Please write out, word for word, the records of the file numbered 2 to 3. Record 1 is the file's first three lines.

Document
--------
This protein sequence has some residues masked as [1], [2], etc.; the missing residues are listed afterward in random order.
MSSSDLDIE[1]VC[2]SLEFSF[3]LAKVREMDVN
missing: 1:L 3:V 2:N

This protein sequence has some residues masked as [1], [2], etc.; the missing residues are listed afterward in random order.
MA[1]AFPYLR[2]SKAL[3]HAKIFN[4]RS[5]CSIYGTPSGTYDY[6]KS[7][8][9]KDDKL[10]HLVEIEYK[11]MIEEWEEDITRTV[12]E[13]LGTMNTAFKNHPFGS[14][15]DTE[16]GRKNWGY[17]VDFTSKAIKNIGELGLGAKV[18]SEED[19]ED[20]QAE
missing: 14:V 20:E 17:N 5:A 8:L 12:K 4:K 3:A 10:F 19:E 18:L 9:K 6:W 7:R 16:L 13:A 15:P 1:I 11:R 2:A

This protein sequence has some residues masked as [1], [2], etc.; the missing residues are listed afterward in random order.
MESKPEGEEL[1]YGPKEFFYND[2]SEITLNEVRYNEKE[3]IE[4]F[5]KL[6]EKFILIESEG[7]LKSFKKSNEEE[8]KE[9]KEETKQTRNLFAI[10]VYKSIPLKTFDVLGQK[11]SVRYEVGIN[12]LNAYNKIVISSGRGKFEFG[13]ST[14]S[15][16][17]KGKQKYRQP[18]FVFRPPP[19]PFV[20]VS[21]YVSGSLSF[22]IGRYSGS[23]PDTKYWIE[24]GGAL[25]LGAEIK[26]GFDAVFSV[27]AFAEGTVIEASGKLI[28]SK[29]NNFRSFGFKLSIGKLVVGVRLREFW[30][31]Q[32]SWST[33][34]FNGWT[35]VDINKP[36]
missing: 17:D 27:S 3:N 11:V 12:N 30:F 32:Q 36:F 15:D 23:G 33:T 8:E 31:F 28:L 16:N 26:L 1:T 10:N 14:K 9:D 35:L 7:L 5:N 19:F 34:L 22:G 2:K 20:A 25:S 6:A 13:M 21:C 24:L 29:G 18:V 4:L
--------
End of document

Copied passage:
This protein sequence has some residues masked as [1], [2], etc.; the missing residues are listed afterward in random order.
MA[1]AFPYLR[2]SKAL[3]HAKIFN[4]RS[5]CSIYGTPSGTYDY[6]KS[7][8][9]KDDKL[10]HLVEIEYK[11]MIEEWEEDITRTV[12]E[13]LGTMNTAFKNHPFGS[14][15]DTE[16]GRKNWGY[17]VDFTSKAIKNIGELGLGAKV[18]SEED[19]ED[20]QAE
missing: 14:V 20:E 17:N 5:A 8:L 12:K 4:K 3:A 10:F 19:E 18:L 9:K 6:W 7:R 16:L 13:A 15:P 1:I 11:R 2:A

This protein sequence has some residues masked as [1], [2], etc.; the missing residues are listed afterward in random order.
MESKPEGEEL[1]YGPKEFFYND[2]SEITLNEVRYNEKE[3]IE[4]F[5]KL[6]EKFILIESEG[7]LKSFKKSNEEE[8]KE[9]KEETKQTRNLFAI[10]VYKSIPLKTFDVLGQK[11]SVRYEVGIN[12]LNAYNKIVISSGRGKFEFG[13]ST[14]S[15][16][17]KGKQKYRQP[18]FVFRPPP[19]PFV[20]VS[21]YVSGSLSF[22]IGRYSGS[23]PDTKYWIE[24]GGAL[25]LGAEIK[26]GFDAVFSV[27]AFAEGTVIEASGKLI[28]SK[29]NNFRSFGFKLSIGKLVVGVRLREFW[30][31]Q[32]SWST[33][34]FNGWT[35]VDINKP[36]
missing: 17:D 27:S 3:N 11:V 12:N 30:F 32:Q 36:F 15:D 23:G 33:T 8:E 31:F 28:L 16:N 26:L 1:T 10:N 14:K 9:D 35:L 7:L 5:N 19:F 34:L 22:G 2:K 20:A 25:S 6:A 13:M 21:C 24:L 29:G 18:V 4:L